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Explain your anger, don’t express it, and you will immediately open the door to solutions instead of arguments. Unknown
Talking things out is a pathway to growth and problem-solving. It can also descend into arguments. It is not good to avoid conflict by withdrawal and stonewalling, it is not good if every discussion turns into an angry argument. We all argue, are there ways to do it more constructively?
The answer according to Barton Goldsmith is yes, and he gives his tips to argue correctly creating a pathway to growth and problem-solving.
- Understand that anger itself is not destructive. There is a vast difference between anger and rage. When someone is angry they need to state their feelings, they don’t break things or relationships – that is rageful behavior.
- Talk about your feelings before you get angry. When you or your partner can approach the situation as it happens and deal with it in a safe way, it may not get to the point of being an argument. Sometimes things just need to be verbalized and most arguments can be avoided if your partner understands how you feel.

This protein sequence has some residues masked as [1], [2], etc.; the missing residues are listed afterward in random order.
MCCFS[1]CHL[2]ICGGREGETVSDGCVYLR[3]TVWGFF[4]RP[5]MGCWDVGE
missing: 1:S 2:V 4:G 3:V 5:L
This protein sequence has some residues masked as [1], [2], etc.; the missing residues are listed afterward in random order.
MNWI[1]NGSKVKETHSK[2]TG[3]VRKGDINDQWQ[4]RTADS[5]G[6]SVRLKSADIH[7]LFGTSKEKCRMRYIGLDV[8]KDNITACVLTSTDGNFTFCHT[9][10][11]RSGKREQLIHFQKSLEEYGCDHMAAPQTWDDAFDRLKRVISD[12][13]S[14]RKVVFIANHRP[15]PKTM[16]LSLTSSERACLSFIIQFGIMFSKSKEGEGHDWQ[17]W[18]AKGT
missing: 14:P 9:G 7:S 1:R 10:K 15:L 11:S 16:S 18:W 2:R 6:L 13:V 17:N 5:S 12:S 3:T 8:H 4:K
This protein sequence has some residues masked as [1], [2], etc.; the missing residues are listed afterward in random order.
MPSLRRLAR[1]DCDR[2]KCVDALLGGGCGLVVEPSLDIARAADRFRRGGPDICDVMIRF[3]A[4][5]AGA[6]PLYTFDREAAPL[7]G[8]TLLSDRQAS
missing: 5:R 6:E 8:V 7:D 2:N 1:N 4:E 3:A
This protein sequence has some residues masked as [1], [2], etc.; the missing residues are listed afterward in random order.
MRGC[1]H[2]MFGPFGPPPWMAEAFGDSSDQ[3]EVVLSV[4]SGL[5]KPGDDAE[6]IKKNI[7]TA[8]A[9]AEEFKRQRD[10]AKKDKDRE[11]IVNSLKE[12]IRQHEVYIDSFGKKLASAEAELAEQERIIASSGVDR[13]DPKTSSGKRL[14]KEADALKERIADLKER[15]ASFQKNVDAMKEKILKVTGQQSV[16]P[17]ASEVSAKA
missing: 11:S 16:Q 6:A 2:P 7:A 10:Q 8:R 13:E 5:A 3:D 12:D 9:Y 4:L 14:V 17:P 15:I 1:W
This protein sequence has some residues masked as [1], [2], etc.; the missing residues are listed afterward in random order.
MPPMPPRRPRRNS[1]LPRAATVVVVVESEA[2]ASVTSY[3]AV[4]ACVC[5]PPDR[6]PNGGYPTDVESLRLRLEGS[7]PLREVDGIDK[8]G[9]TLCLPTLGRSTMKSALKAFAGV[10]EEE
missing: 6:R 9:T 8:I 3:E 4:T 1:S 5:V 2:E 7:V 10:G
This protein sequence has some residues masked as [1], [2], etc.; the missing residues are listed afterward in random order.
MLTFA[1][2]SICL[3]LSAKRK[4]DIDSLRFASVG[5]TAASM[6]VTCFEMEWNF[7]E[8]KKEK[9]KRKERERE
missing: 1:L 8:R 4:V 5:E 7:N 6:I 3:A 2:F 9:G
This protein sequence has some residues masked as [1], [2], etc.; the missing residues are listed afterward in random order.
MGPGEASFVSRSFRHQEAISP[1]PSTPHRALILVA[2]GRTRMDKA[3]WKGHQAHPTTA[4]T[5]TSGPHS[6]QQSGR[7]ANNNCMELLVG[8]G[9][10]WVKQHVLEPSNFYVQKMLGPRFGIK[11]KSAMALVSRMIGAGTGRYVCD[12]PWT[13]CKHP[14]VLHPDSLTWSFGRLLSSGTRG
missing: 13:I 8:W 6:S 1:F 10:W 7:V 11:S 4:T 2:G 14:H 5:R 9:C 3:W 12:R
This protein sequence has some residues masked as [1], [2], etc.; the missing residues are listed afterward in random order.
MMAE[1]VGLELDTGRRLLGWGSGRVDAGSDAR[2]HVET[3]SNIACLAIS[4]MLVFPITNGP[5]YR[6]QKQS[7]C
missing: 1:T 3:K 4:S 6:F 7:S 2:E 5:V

- Don’t raise your voice. It’s amazing how issues of hurt feelings or differences can be resolved with a whisper. I counsel couples who are yellers to only communicate with a whisper and it greatly reduces the anger factor in their relationships.
- Don’t threaten your relationship. And don’t take every argument as a threat to your relationship. This type of emotional blackmail puts the other partner in a panic/flight or flight mode. While you’re telling them you want to leave, they may be making plans to find a roommate. In addition, they may be so devastated by the thought of losing their family they can go into a deep depression and be unable to give you what it is you need.